Four Candidates For Muni Court Judge
Incumbent Judge Valarie Hill faces three challengers and many questions.
Four candidates will run for the Municipal Court judgeship now held by Valarie Hill.
They are Hill, a Municipal Court judge since 2004; William Crowley, a lawyer with Disability Rights Wisconsin; Assistant City Attorney Kail Decker; and Brian Michel, a staff attorney with the Legal Aid Society in Milwaukee. All four candidates filed nomination papers by the 5 p.m. Tuesday deadline.
The general election is April 4. The primary election will be Feb. 21.
Municipal Court judges serve 4-year-terms. Hill is paid $133,289 per year.
Crowley’s LinkedIn page says he is a family care and IRIS ombudsman with Disability Rights, a position he has held since October 2014. In that job, according to LinkedIn, Crowley provides assistance to clients and potential clients of publicly funded long-term care.
He received his law degree from Marquette University in 2011.
Decker has been a Milwaukee assistant city attorney since February 2014. His campaign Facebook page appears to take a direct shot at Hill, known for her caustic approach to those who appear before her.
“A judge should not publicly berate another person, remove a person from court for dubious reasons, or make incorrect legal rulings,” it says. “With Kail serving as municipal judge for Branch 1, every person would be able to walk into a respectful, reasonable environment and leave with dignity and confidence in the integrity of the court.”
Decker graduated from Marquette Law School in 2008.
Michel has been with Legal Aid, a public interest law firm that provides legal assistance to low-income Milwaukee County residents with civil legal issues, for three years.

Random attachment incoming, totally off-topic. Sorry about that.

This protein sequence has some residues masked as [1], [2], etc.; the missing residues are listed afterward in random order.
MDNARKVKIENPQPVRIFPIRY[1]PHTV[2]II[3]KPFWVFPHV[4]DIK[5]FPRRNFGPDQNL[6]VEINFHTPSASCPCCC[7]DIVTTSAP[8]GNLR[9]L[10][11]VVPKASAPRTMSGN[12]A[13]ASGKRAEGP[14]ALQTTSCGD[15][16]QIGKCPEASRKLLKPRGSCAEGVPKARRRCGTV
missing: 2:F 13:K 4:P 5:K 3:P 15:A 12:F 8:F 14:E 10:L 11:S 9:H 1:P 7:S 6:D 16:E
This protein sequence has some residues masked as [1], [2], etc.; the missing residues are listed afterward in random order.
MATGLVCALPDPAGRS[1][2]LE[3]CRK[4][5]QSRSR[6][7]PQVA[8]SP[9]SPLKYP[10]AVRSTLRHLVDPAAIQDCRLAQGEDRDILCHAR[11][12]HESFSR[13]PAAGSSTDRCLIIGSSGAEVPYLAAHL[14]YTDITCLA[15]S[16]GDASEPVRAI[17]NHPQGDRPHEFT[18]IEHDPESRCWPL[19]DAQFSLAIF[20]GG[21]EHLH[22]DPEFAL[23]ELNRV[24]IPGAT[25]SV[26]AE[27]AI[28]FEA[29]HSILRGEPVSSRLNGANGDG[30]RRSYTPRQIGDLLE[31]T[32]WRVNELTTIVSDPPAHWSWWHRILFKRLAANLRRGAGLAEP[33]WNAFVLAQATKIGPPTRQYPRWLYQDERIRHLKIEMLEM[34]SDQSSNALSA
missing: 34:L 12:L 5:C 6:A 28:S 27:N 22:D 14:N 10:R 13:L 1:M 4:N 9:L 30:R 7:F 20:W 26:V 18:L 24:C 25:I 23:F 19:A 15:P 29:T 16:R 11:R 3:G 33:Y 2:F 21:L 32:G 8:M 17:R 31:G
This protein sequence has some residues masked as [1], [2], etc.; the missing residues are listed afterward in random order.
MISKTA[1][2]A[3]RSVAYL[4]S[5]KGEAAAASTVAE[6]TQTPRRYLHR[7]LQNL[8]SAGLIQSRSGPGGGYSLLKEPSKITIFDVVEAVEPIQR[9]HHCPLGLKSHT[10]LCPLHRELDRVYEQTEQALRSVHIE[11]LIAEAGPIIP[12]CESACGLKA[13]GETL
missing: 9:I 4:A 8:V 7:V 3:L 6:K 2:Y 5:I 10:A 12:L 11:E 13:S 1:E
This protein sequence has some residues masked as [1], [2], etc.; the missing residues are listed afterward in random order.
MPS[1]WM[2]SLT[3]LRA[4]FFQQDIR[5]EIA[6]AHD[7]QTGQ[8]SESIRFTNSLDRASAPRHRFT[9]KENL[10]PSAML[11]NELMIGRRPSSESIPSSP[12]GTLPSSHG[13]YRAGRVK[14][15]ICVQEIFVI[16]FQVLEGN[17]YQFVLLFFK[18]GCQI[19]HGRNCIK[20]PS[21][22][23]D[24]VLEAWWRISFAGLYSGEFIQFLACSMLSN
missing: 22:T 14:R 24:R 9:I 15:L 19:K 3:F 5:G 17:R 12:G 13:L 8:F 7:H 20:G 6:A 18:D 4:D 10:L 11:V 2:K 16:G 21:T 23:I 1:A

There, he said on his campaign Facebook page, he “provides no-cost representation to low-income residents facing a wide range of issues, from eviction defense and unemployment compensation appeals, to defending against municipal citations and predatory consumer transactions.”
Hill has been a Municipal Court judge since 2004. Her law degree is from the University of Akron School of Law.
Milwaukee Municipal Court has been under fire from critics for denying open records requests, for ignoring the law requiring judges to give indigent defendants the chance to work off a fine with community service, and for piling up fines against black defendants who were charged with 73 percent of fines issued by the courts, a study found. Another study found that 25 percent of all residents of the city’s poorest zip code, 53206, owed municipal court fines, which Ald. Michael Murphy called “shocking”.
Gretchen Schuldt writes a blog for Wisconsin Justice Initiative, whose mission is “To improve the quality of justice in Wisconsin by educating the public about legal issues and encouraging civic engagement in and debate about the judicial system and its operation.”